PUTTING YOUR STAMP ON A NEW HOME

With Alex Neill of Which?

Star Courier (Surrey & Hants) - - FRONT PAGE -

Stamp duty is, for most peo­ple, a tax you pay on buy­ing a prop­erty - ei­ther out­right or with a mort­gage. But it can ap­ply to other as­sets - nowa­days largely shares on the stock mar­ket. The phrase comes from the of­fi­cial gov­ern­ment stamp that went onto doc­u­ments trans­fer­ring an item of value – prop­erty, some in­vest­ments, and un­til the 1960s, on every cheque writ­ten.

To avoid con­fu­sion, the tax you pay when you buy a home or other prop­erty has been of­fi­cially called Stamp Duty Land Tax since 2003, un­less you are in Scot­land it is called Land and Build­ings Trans­ac­tion Tax.

But de­spite the name change, it’s still gen­er­ally called stamp duty. It can add a sub­stan­tial slice to the pur­chase price – even more for a se­cond home or one to let out.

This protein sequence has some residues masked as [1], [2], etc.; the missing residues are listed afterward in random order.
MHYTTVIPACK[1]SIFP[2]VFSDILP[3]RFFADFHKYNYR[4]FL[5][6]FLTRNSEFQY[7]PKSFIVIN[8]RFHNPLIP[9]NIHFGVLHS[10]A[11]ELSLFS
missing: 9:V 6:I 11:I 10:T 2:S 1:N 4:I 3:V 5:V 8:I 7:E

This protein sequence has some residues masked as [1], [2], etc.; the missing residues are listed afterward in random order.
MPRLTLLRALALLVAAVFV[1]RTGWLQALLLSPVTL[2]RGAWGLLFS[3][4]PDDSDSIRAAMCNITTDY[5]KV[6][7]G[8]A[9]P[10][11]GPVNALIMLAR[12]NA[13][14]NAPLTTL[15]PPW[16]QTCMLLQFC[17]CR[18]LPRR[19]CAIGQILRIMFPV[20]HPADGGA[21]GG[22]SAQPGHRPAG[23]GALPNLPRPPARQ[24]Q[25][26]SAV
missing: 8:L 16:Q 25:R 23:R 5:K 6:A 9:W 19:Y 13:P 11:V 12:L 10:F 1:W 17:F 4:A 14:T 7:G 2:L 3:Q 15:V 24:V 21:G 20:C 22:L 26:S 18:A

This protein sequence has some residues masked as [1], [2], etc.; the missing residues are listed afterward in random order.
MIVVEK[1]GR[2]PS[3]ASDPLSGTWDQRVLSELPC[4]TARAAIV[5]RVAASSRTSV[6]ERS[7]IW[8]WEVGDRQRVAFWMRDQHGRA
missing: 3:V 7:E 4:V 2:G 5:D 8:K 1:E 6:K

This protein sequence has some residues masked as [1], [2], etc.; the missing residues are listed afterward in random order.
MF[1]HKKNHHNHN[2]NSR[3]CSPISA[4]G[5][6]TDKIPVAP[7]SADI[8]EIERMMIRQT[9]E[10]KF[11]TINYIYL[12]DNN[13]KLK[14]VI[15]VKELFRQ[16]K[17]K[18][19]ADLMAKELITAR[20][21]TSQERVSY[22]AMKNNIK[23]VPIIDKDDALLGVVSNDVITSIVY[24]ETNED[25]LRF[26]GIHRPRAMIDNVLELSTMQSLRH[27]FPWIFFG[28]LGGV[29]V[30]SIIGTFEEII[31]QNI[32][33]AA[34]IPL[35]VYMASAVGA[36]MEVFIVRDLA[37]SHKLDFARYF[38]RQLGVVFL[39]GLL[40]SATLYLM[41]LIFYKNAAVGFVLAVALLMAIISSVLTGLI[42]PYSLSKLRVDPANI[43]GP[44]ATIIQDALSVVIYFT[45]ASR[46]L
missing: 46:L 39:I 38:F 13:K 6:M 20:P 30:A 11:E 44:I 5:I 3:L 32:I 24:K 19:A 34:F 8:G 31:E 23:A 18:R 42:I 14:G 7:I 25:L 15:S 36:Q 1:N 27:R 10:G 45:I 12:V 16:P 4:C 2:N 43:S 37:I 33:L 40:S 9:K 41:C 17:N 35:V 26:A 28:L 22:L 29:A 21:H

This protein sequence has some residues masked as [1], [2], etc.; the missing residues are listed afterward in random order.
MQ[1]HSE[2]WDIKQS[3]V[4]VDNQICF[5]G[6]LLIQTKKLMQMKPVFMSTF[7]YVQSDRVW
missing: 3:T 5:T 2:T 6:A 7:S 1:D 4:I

There are no le­gal ways of re­duc­ing or avoid­ing it – it is added onto the price that you, or your lender, hands over dur­ing the trans­fer process, gen­er­ally by a solic­i­tor or le­gal con­veyanc­ing spe­cial­ist although you can do it your­self.

You can add it onto your loan. But this can be a bad idea - the higher the loan to the value of the prop­erty, the higher the in­ter­est rate. You will also pay it off over 25 years, in­cur­ring ex­tra in­ter­est changes.

Un­til 2014, stamp duty was a “slab tax” – the rate on your pur­chase price ap­plied to the whole amount. This led to the duty on a £ 250,001 prop­erty be­ing three times that on a £ 249,999 home. Some cheated with cash or pay­ing silly amounts for fur­ni­ture to get the value below the thresh­old.

Now it’s like in­come tax – the first slice ( up to £ 125,000) is zero, the next £ 125,001 to £ 250,000) is 2%, and the amount from £ 250,001 to £ 925,000 is 5%.

There are two higher rates for the prici­est prop­er­ties. In Scot­land, the rates are sim­i­lar to the rest of the UK on homes up to £ 325,000 but more ex­pen­sive af­ter that.

The change re­duced stamp duty for most – a £ 300,000 home went down from £ 9,000 to £ 5,000.

There’s a stamp duty cal­cu­la­tor on the Which? Mort­gage Ad­vis­ers web­site. With up to five tax lev­els, most of us could do with a lit­tle help!

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